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Beany Surname History



The ancestors of the Beany family were part of an ancient Scottish tribe called the Picts. The name Beany is derived from the Gaelic word Beathan or betha which means life. Bean was also the name of a saint in the Breviary of Aberdeen.


Early Origins of the Beany family


The surname Beany was first found in Aberdeen (part of the modern Grampian region), where one of the first times the name arose was a Bean who was a magistrate circa 1210. It is known, however, that the MacBains moved to Invernessshire, as sod bearers to the Chiefs of the great Clan Chattan (a powerful confederation of early Clans). The name literally means "son of the fair lad," and was frequently translated to MacBean (Bain).

Early History of the Beany family


This web page shows only a small excerpt of our Beany research.
Another 139 words (10 lines of text) covering the years 1400, 1411, 1550, and 1745 are included under the topic Early Beany History in all our PDF Extended History products and printed products wherever possible.

Beany Spelling Variations


The appearance of the printing press and the first dictionaries in the last few hundred years did much to standardize spelling. Prior to that time scribes spelled according to sound, a practice that resulted in many spelling variations. Beany has been spelled Bean, Beane, Beyn, Bayn, Bene, Bane, Baine, Beine, Bayne, Beyne, Been, Beaine, MacBain, MacBean, MacVain, MacBean, MacVan and many more.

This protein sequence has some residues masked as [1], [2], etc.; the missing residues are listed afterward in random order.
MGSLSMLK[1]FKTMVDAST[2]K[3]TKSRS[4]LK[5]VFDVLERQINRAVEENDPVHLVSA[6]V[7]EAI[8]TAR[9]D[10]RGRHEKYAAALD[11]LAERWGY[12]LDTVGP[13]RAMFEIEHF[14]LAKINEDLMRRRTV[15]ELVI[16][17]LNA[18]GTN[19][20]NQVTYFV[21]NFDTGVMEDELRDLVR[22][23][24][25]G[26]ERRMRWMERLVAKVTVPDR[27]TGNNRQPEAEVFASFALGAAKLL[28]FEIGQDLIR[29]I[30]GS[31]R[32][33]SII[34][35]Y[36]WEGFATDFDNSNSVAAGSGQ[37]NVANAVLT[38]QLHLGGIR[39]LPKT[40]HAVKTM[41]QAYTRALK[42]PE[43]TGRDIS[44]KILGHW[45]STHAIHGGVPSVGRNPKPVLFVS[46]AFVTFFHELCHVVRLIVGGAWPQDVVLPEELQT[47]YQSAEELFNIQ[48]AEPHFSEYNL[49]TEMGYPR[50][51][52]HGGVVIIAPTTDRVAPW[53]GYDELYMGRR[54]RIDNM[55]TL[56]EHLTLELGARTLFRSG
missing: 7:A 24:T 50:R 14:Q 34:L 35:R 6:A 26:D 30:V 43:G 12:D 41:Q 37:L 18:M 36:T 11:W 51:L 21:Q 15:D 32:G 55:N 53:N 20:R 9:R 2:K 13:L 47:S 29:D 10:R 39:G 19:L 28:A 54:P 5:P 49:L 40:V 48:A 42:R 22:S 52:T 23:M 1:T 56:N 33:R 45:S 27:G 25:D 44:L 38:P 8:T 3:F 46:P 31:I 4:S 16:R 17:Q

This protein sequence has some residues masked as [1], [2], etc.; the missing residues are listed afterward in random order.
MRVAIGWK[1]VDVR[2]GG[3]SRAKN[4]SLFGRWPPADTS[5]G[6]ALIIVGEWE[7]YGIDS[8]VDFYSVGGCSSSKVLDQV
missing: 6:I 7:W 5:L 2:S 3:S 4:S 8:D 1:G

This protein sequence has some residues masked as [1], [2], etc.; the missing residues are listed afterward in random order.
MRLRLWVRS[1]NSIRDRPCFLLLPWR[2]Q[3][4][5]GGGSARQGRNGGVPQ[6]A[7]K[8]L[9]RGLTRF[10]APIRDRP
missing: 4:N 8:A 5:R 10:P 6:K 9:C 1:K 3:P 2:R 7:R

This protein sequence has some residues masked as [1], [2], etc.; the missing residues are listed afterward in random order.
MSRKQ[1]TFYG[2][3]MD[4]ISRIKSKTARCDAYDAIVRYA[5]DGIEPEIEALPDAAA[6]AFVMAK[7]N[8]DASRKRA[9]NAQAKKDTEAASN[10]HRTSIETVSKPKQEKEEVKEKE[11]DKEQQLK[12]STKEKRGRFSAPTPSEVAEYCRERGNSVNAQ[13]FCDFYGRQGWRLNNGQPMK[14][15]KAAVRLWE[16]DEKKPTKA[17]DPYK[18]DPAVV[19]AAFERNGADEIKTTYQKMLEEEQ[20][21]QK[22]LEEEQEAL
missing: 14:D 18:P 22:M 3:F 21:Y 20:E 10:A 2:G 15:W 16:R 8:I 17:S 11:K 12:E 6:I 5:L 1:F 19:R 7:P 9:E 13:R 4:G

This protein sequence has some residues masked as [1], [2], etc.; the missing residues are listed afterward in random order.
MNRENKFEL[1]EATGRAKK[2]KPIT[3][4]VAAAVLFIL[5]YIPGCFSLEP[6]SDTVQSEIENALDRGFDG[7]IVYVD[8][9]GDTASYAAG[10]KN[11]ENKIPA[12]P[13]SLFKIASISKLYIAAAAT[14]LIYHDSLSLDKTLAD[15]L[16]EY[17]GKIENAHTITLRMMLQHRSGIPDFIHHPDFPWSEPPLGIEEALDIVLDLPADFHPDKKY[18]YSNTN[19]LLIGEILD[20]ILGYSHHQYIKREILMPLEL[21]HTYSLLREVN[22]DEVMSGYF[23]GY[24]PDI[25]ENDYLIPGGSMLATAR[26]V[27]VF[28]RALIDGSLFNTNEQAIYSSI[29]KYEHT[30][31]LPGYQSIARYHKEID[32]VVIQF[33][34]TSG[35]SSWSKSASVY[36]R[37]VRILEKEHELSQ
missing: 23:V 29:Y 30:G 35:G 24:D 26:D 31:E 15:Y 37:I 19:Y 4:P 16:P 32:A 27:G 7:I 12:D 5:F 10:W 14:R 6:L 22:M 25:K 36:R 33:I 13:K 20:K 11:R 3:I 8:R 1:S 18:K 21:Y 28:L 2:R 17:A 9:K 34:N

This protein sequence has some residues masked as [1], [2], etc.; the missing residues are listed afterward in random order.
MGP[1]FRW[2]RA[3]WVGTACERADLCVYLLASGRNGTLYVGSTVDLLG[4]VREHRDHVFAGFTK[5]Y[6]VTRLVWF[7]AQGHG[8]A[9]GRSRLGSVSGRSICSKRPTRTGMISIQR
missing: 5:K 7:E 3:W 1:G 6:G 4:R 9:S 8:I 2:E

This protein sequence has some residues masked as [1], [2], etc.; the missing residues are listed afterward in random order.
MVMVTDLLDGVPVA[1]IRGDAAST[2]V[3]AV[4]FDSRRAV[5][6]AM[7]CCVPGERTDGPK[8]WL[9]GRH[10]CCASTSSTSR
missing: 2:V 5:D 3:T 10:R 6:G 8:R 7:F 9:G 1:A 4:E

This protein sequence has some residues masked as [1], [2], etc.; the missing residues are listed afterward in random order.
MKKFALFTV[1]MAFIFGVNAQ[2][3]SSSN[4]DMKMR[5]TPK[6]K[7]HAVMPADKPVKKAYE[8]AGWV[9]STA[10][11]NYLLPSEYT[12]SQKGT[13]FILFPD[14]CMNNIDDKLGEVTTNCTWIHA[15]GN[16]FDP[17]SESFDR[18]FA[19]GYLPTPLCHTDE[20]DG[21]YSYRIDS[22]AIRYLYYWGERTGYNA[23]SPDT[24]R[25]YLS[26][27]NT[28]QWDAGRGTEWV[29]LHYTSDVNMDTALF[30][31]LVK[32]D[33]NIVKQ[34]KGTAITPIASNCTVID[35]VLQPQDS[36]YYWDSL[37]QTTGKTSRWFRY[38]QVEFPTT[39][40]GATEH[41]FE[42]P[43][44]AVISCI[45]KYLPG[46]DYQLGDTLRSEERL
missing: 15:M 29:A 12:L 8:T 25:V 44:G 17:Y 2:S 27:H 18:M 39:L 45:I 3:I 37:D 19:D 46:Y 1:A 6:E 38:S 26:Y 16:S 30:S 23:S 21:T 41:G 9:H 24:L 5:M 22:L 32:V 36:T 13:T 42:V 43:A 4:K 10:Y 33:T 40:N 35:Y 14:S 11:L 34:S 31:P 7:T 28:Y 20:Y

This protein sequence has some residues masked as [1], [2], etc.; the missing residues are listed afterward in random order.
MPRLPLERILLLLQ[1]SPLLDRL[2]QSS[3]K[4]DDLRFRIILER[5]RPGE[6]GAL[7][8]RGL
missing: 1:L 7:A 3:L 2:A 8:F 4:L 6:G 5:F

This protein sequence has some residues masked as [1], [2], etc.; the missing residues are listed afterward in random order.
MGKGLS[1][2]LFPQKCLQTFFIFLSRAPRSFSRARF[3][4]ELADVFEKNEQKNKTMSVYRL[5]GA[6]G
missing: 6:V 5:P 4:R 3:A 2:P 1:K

Early Notables of the Beany family (pre 1700)


More information is included under the topic Early Beany Notables in all our PDF Extended History products and printed products wherever possible.

Migration of the Beany family to Ireland


Some of the Beany family moved to Ireland, but this topic is not covered in this excerpt. More information about their life in Ireland is included in all our PDF Extended History products and printed products wherever possible.

Migration of the Beany family to the New World and Oceana


The expense of the crossing to the North American colonies seemed small beside the difficulties of remaining in Scotland. It was a long and hard trip, but at its end lay the reward of freedom. Some Scots remained faithful to England and called themselves United Empire Loyalists, while others fought in the American War of Independence. Much of this lost Scottish heritage has been recovered in the last century through Clan societies and other patriotic Scottish organizations. A search of immigration and passenger lists revealed many important, early immigrants to North America bearing the name of Beany: Alexander Bean who settled in Georgia in 1775; Duncan Bean who settled in Jamaica in 1716; Alexander Bain who settled in Maryland in 1774; John Baine settled in south Carolina in 1716.

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